A SENIOR police officer has accused the chief constable of Police Scotland of operating a "climate of fear" within the force.
Assistant Chief Constable John Mauger hit out at Sir Stephen House in a memo to force watchdog the Scottish Police Authority (SPA).
He criticised the chief constable for his decision to step up the visibility of armed patrols and also raised questions over the selection process for senior officers.
Referring to armed patrols, he stated in an email: "I want to place on record I am opposed to this escalation and I believe others may be as well. However, there's a climate of fear within Police Scotland in my view."
Mr Mauger claimed that despite being the country's most experienced firearms chief, he was never consulted about the controversial decision which is now the subject of two investigations by police regulators. He also criticised Sir Stephen for using the Dunblane massacre to justify armed patrols at a meeting earlier this year.
The chief constable cited the 1996 school shooting, as well as the 2010 Cumbria shootings by Derrick Bird, to argue his case that officers should not have to spend up to 20 minutes arming themselves in the event of an incident.
Mr Mauger's email, which has been sent to SPA chairman Vic Emery as well as MSPs on Holyrood's justice committee, stated: "For the CC to somehow infer that his policy may have prevented this is simply awful."
The officer - who was cleared of misconduct allegations in May - also went on to raise concerns over the chief constable's selection process for senior roles, claiming it has caused disquiet within the force.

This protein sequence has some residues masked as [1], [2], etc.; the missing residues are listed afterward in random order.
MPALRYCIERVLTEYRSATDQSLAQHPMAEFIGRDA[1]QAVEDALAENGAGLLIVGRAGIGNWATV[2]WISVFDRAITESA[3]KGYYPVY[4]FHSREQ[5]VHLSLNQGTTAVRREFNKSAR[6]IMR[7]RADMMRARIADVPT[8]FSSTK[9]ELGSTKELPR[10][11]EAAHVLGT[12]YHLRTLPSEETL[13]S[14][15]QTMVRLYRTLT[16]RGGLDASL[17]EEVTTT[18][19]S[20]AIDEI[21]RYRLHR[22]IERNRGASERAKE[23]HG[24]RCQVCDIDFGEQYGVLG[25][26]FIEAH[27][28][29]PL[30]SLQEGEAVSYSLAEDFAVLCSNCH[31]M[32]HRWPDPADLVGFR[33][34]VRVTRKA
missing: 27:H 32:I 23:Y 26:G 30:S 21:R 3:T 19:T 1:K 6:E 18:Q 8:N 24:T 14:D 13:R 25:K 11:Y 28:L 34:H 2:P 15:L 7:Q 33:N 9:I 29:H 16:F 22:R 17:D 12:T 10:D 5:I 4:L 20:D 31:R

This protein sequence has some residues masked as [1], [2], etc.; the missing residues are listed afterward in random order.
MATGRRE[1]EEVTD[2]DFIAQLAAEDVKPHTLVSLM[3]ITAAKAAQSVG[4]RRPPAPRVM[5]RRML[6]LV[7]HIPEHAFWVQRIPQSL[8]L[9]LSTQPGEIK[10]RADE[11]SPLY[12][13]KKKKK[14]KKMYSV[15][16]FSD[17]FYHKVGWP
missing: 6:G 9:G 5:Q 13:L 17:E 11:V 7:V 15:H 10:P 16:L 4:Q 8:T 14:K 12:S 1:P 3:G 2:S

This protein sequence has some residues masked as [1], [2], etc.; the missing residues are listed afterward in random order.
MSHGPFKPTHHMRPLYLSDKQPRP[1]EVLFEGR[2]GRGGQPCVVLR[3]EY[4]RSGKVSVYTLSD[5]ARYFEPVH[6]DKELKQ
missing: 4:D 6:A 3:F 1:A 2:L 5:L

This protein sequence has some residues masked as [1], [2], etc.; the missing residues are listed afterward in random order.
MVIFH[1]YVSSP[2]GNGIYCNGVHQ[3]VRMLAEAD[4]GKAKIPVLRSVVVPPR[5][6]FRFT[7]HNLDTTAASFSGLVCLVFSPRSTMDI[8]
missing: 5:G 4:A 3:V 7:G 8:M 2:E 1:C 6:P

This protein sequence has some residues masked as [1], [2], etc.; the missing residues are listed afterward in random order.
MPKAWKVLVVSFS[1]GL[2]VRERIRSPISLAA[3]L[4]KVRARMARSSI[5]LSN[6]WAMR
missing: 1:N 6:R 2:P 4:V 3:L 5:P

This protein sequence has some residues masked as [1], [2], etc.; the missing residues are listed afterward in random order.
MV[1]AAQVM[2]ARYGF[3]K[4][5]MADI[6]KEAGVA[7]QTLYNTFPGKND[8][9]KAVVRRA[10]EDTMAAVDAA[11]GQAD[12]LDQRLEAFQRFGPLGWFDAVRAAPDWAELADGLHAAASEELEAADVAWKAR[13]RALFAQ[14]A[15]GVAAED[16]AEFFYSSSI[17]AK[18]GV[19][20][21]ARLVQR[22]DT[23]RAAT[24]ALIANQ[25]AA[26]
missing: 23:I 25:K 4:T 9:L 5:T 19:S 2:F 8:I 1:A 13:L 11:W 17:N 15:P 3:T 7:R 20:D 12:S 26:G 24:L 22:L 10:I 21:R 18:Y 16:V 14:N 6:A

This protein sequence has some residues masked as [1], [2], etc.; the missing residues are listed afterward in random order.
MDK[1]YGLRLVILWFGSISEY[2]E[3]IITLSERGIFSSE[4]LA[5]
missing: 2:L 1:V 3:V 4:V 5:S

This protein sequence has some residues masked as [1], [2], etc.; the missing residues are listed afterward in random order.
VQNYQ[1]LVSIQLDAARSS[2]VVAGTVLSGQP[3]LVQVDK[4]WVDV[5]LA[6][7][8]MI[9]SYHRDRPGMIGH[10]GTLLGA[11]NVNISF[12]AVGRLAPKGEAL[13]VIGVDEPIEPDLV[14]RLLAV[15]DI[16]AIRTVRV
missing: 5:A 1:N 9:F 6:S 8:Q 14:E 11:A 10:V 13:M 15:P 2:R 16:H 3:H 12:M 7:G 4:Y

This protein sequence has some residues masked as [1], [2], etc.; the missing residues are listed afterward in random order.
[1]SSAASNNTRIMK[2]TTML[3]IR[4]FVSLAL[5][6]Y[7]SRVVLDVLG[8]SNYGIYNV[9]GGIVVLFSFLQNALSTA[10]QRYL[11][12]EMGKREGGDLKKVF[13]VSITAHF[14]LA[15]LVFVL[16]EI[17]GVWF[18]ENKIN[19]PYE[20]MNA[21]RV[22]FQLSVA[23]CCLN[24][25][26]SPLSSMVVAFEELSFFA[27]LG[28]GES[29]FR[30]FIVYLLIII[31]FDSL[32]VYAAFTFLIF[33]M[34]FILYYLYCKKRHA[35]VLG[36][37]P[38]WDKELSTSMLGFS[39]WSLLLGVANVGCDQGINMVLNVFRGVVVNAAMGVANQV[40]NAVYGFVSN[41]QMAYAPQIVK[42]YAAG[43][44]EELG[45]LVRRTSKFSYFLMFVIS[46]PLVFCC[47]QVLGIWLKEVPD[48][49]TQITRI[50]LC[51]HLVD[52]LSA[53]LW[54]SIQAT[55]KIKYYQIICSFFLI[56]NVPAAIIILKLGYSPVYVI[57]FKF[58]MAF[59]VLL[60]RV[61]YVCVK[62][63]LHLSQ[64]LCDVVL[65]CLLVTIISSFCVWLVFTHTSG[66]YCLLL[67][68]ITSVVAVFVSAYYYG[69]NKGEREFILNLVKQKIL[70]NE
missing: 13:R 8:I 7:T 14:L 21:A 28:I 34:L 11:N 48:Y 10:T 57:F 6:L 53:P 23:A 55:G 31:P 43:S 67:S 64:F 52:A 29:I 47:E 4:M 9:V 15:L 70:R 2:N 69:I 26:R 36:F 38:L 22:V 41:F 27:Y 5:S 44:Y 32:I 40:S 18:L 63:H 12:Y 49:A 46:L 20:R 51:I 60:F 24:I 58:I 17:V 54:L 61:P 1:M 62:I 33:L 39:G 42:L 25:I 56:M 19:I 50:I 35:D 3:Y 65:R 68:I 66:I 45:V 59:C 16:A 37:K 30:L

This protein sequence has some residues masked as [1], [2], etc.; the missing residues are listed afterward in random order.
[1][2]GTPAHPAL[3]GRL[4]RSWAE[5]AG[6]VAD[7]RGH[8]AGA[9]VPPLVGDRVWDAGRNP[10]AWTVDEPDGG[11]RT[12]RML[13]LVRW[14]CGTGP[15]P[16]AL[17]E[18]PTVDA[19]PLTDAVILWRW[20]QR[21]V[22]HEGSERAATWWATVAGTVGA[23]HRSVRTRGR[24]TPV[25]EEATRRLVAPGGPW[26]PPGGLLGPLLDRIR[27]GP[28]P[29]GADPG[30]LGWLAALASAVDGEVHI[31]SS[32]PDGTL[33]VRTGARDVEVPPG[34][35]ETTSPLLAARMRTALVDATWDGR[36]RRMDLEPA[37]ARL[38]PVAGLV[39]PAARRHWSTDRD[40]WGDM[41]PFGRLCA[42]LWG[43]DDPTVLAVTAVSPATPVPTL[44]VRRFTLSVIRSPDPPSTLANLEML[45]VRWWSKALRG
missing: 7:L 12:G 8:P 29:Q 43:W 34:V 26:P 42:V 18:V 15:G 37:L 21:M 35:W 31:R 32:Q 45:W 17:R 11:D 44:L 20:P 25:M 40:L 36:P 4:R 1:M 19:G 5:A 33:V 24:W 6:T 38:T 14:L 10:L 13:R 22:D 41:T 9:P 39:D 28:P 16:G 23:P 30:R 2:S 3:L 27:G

He said: "I am growing increasingly concerned the CC is trying to move Scotland out of the national selection process for chief officers - as the Superintendents Association have said - so the CC can tap who he wants on the shoulder."
However, he added no-one will voice their concerns, stating: "They will not expose themselves as they are afraid."
Mr Mauger was placed on gardening leave in 2010 amid allegations of insubordination and inefficiency after clashing with his Central Scotland Police boss.
He was off work for three years while an investigation was carried out - receiving more than £104,000 a year.
In May this year, the SPA confirmed all complaints and conduct issues against him had been "discharged" after taxpayers footed a bill for £1 million for his paid leave and legal fees.
A Police Scotland spokeswoman has said the force is unaware of Mr Mauger's email.
She added: "Not having seen the latest correspondence from ACC Mauger we are unable to comment at this time."